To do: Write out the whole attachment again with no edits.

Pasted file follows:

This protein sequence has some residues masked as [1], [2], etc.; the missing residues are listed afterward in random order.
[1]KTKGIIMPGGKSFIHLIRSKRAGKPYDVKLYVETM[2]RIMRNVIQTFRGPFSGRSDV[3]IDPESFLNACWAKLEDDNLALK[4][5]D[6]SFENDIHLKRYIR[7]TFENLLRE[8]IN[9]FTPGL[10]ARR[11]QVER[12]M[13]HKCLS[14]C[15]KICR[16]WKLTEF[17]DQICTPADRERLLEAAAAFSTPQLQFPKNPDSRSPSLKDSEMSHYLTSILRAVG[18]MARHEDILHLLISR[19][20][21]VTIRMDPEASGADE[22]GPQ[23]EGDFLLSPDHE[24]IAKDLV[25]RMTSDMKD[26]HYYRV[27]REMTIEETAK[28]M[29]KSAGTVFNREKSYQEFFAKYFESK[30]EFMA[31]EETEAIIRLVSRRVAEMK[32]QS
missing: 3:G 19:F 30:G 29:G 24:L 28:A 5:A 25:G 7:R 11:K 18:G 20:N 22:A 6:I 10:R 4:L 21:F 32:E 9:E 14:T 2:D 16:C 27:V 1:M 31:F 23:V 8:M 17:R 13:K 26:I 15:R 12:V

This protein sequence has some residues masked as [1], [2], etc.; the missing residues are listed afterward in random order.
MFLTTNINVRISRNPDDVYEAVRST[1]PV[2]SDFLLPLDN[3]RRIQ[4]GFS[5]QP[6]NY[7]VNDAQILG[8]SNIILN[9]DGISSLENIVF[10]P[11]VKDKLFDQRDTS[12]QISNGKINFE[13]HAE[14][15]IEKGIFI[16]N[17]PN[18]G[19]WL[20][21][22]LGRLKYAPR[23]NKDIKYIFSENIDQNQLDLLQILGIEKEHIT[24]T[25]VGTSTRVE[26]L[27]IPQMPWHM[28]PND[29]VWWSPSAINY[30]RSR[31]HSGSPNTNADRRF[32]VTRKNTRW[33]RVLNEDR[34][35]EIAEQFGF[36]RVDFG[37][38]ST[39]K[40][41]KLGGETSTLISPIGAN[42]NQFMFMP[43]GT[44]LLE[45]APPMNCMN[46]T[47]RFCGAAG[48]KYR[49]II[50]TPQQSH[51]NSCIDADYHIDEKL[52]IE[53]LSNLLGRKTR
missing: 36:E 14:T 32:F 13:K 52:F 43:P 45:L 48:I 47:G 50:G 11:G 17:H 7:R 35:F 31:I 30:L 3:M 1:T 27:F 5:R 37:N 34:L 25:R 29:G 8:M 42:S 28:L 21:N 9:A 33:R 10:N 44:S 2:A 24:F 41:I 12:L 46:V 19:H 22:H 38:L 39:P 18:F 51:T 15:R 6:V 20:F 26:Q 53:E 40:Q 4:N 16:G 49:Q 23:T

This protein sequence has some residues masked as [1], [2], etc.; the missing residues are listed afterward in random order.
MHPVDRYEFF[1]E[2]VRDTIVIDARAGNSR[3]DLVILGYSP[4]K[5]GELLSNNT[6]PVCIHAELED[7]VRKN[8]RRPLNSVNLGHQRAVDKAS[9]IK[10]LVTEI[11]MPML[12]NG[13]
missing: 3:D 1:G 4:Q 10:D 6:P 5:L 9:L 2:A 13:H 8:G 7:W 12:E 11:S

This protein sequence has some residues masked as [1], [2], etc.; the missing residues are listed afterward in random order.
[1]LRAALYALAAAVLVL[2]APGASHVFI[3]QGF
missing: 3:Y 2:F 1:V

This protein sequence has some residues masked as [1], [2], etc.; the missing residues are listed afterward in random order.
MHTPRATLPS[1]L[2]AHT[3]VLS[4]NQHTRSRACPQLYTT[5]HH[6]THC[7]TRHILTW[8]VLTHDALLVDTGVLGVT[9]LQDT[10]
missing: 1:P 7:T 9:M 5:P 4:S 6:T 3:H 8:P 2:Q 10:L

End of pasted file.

This protein sequence has some residues masked as [1], [2], etc.; the missing residues are listed afterward in random order.
[1]KTKGIIMPGGKSFIHLIRSKRAGKPYDVKLYVETM[2]RIMRNVIQTFRGPFSGRSDV[3]IDPESFLNACWAKLEDDNLALK[4][5]D[6]SFENDIHLKRYIR[7]TFENLLRE[8]IN[9]FTPGL[10]ARR[11]QVER[12]M[13]HKCLS[14]C[15]KICR[16]WKLTEF[17]DQICTPADRERLLEAAAAFSTPQLQFPKNPDSRSPSLKDSEMSHYLTSILRAVG[18]MARHEDILHLLISR[19][20][21]VTIRMDPEASGADE[22]GPQ[23]EGDFLLSPDHE[24]IAKDLV[25]RMTSDMKD[26]HYYRV[27]REMTIEETAK[28]M[29]KSAGTVFNREKSYQEFFAKYFESK[30]EFMA[31]EETEAIIRLVSRRVAEMK[32]QS
missing: 3:G 19:F 30:G 29:G 24:L 28:A 5:A 25:G 7:R 11:K 18:G 20:N 22:A 6:I 10:R 4:L 21:F 32:E 9:E 14:T 2:D 16:C 27:V 1:M 31:F 23:V 8:M 17:R 13:K 26:I 15:R 12:V

This protein sequence has some residues masked as [1], [2], etc.; the missing residues are listed afterward in random order.
MFLTTNINVRISRNPDDVYEAVRST[1]PV[2]SDFLLPLDN[3]RRIQ[4]GFS[5]QP[6]NY[7]VNDAQILG[8]SNIILN[9]DGISSLENIVF[10]P[11]VKDKLFDQRDTS[12]QISNGKINFE[13]HAE[14][15]IEKGIFI[16]N[17]PN[18]G[19]WL[20][21][22]LGRLKYAPR[23]NKDIKYIFSENIDQNQLDLLQILGIEKEHIT[24]T[25]VGTSTRVE[26]L[27]IPQMPWHM[28]PND[29]VWWSPSAINY[30]RSR[31]HSGSPNTNADRRF[32]VTRKNTRW[33]RVLNEDR[34][35]EIAEQFGF[36]RVDFG[37][38]ST[39]K[40][41]KLGGETSTLISPIGAN[42]NQFMFMP[43]GT[44]LLE[45]APPMNCMN[46]T[47]RFCGAAG[48]KYR[49]II[50]TPQQSH[51]NSCIDADYHIDEKL[52]IE[53]LSNLLGRKTR
missing: 36:E 14:T 32:F 13:K 52:F 43:P 45:L 48:I 47:G 50:G 11:G 17:H 7:R 35:F 31:I 30:L 3:M 1:T 27:F 5:R 37:N 34:L 25:R 29:G 8:M 42:S 28:L 21:N 9:A 33:R 10:N 44:S 2:A 24:F 41:I 12:L 46:V 19:H 22:H 38:L 39:P 18:F 51:T 15:R 6:V 20:F 26:Q 53:E 40:Q 4:N 16:G 49:Q 23:T

This protein sequence has some residues masked as [1], [2], etc.; the missing residues are listed afterward in random order.
MHPVDRYEFF[1]E[2]VRDTIVIDARAGNSR[3]DLVILGYSP[4]K[5]GELLSNNT[6]PVCIHAELED[7]VRKN[8]RRPLNSVNLGHQRAVDKAS[9]IK[10]LVTEI[11]MPML[12]NG[13]
missing: 3:D 1:G 4:Q 10:D 6:P 5:L 9:L 2:A 13:H 8:G 7:W 12:E 11:S

This protein sequence has some residues masked as [1], [2], etc.; the missing residues are listed afterward in random order.
[1]LRAALYALAAAVLVL[2]APGASHVFI[3]QGF
missing: 3:Y 2:F 1:V

This protein sequence has some residues masked as [1], [2], etc.; the missing residues are listed afterward in random order.
MHTPRATLPS[1]L[2]AHT[3]VLS[4]NQHTRSRACPQLYTT[5]HH[6]THC[7]TRHILTW[8]VLTHDALLVDTGVLGVT[9]LQDT[10]
missing: 1:P 7:T 9:M 5:P 4:S 6:T 3:H 8:P 2:Q 10:L